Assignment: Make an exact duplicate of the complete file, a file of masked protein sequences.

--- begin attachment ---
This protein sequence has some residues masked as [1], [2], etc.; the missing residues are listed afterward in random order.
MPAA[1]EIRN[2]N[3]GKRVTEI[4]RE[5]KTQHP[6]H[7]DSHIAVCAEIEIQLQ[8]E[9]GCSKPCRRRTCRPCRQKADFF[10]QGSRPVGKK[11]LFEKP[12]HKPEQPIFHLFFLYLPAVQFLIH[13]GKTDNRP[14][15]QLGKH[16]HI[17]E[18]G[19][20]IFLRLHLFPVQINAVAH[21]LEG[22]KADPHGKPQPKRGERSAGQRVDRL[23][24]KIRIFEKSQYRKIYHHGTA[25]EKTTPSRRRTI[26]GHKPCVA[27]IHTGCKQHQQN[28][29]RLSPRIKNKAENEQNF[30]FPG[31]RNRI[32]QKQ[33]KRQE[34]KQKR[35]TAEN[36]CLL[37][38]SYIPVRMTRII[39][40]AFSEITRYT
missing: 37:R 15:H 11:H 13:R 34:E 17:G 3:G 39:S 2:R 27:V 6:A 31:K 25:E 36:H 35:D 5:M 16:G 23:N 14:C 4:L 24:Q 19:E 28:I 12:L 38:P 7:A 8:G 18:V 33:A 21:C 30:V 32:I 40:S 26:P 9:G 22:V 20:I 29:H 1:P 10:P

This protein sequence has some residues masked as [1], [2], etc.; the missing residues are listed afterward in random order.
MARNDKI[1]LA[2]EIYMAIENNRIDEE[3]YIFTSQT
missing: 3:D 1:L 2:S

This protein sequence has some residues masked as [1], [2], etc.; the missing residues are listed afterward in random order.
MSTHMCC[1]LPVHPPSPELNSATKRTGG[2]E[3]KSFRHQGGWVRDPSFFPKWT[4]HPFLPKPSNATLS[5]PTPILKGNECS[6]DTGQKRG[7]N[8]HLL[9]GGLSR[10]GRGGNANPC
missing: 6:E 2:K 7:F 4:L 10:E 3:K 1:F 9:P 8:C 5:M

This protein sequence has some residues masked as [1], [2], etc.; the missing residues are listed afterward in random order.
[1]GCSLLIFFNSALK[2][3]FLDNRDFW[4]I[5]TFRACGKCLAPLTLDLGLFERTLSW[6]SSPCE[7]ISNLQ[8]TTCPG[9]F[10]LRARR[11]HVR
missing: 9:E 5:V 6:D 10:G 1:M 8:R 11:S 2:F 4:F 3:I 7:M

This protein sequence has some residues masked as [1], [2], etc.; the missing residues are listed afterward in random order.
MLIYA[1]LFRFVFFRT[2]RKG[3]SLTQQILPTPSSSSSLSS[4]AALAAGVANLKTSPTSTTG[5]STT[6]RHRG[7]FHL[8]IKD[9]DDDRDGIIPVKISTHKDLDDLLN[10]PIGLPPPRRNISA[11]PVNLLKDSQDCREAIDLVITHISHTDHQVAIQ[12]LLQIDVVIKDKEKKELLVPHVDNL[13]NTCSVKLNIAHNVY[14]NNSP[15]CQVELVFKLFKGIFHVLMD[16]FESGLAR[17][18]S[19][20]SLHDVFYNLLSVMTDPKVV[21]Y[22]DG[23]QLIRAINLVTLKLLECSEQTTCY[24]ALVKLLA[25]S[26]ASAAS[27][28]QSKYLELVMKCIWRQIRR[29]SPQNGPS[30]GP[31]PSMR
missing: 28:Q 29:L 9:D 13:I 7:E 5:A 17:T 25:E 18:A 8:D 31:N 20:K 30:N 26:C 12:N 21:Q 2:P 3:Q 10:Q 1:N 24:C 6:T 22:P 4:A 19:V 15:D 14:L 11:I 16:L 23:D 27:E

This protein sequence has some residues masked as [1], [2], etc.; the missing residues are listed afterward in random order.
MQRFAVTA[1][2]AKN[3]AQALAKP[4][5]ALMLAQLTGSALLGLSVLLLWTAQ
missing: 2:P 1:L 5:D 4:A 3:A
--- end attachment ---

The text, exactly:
This protein sequence has some residues masked as [1], [2], etc.; the missing residues are listed afterward in random order.
MPAA[1]EIRN[2]N[3]GKRVTEI[4]RE[5]KTQHP[6]H[7]DSHIAVCAEIEIQLQ[8]E[9]GCSKPCRRRTCRPCRQKADFF[10]QGSRPVGKK[11]LFEKP[12]HKPEQPIFHLFFLYLPAVQFLIH[13]GKTDNRP[14][15]QLGKH[16]HI[17]E[18]G[19][20]IFLRLHLFPVQINAVAH[21]LEG[22]KADPHGKPQPKRGERSAGQRVDRL[23][24]KIRIFEKSQYRKIYHHGTA[25]EKTTPSRRRTI[26]GHKPCVA[27]IHTGCKQHQQN[28][29]RLSPRIKNKAENEQNF[30]FPG[31]RNRI[32]QKQ[33]KRQE[34]KQKR[35]TAEN[36]CLL[37][38]SYIPVRMTRII[39][40]AFSEITRYT
missing: 37:R 15:H 11:H 13:R 34:E 17:G 3:G 39:S 2:R 27:V 6:A 31:K 25:E 36:H 35:D 5:M 16:G 23:N 14:C 4:L 24:Q 19:E 28:I 12:L 38:P 7:A 8:G 18:V 33:A 21:C 30:V 32:I 40:S 26:P 9:G 22:V 20:I 29:H 1:P 10:P

This protein sequence has some residues masked as [1], [2], etc.; the missing residues are listed afterward in random order.
MARNDKI[1]LA[2]EIYMAIENNRIDEE[3]YIFTSQT
missing: 3:D 1:L 2:S

This protein sequence has some residues masked as [1], [2], etc.; the missing residues are listed afterward in random order.
MSTHMCC[1]LPVHPPSPELNSATKRTGG[2]E[3]KSFRHQGGWVRDPSFFPKWT[4]HPFLPKPSNATLS[5]PTPILKGNECS[6]DTGQKRG[7]N[8]HLL[9]GGLSR[10]GRGGNANPC
missing: 6:E 2:K 7:F 4:L 10:E 3:K 1:F 9:P 8:C 5:M

This protein sequence has some residues masked as [1], [2], etc.; the missing residues are listed afterward in random order.
[1]GCSLLIFFNSALK[2][3]FLDNRDFW[4]I[5]TFRACGKCLAPLTLDLGLFERTLSW[6]SSPCE[7]ISNLQ[8]TTCPG[9]F[10]LRARR[11]HVR
missing: 9:E 5:V 6:D 10:G 1:M 8:R 11:S 2:F 4:F 3:I 7:M

This protein sequence has some residues masked as [1], [2], etc.; the missing residues are listed afterward in random order.
MLIYA[1]LFRFVFFRT[2]RKG[3]SLTQQILPTPSSSSSLSS[4]AALAAGVANLKTSPTSTTG[5]STT[6]RHRG[7]FHL[8]IKD[9]DDDRDGIIPVKISTHKDLDDLLN[10]PIGLPPPRRNISA[11]PVNLLKDSQDCREAIDLVITHISHTDHQVAIQ[12]LLQIDVVIKDKEKKELLVPHVDNL[13]NTCSVKLNIAHNVY[14]NNSP[15]CQVELVFKLFKGIFHVLMD[16]FESGLAR[17][18]S[19][20]SLHDVFYNLLSVMTDPKVV[21]Y[22]DG[23]QLIRAINLVTLKLLECSEQTTCY[24]ALVKLLA[25]S[26]ASAAS[27][28]QSKYLELVMKCIWRQIRR[29]SPQNGPS[30]GP[31]PSMR
missing: 28:Q 29:L 9:D 13:I 7:E 5:A 17:T 25:E 18:A 8:D 31:N 20:K 30:N 26:C 12:N 21:Q 2:P 3:Q 10:Q 1:N 24:C 6:T 22:P 4:A 19:V 15:D 14:L 11:I 16:L 23:D 27:E

This protein sequence has some residues masked as [1], [2], etc.; the missing residues are listed afterward in random order.
MQRFAVTA[1][2]AKN[3]AQALAKP[4][5]ALMLAQLTGSALLGLSVLLLWTAQ
missing: 2:P 1:L 5:D 4:A 3:A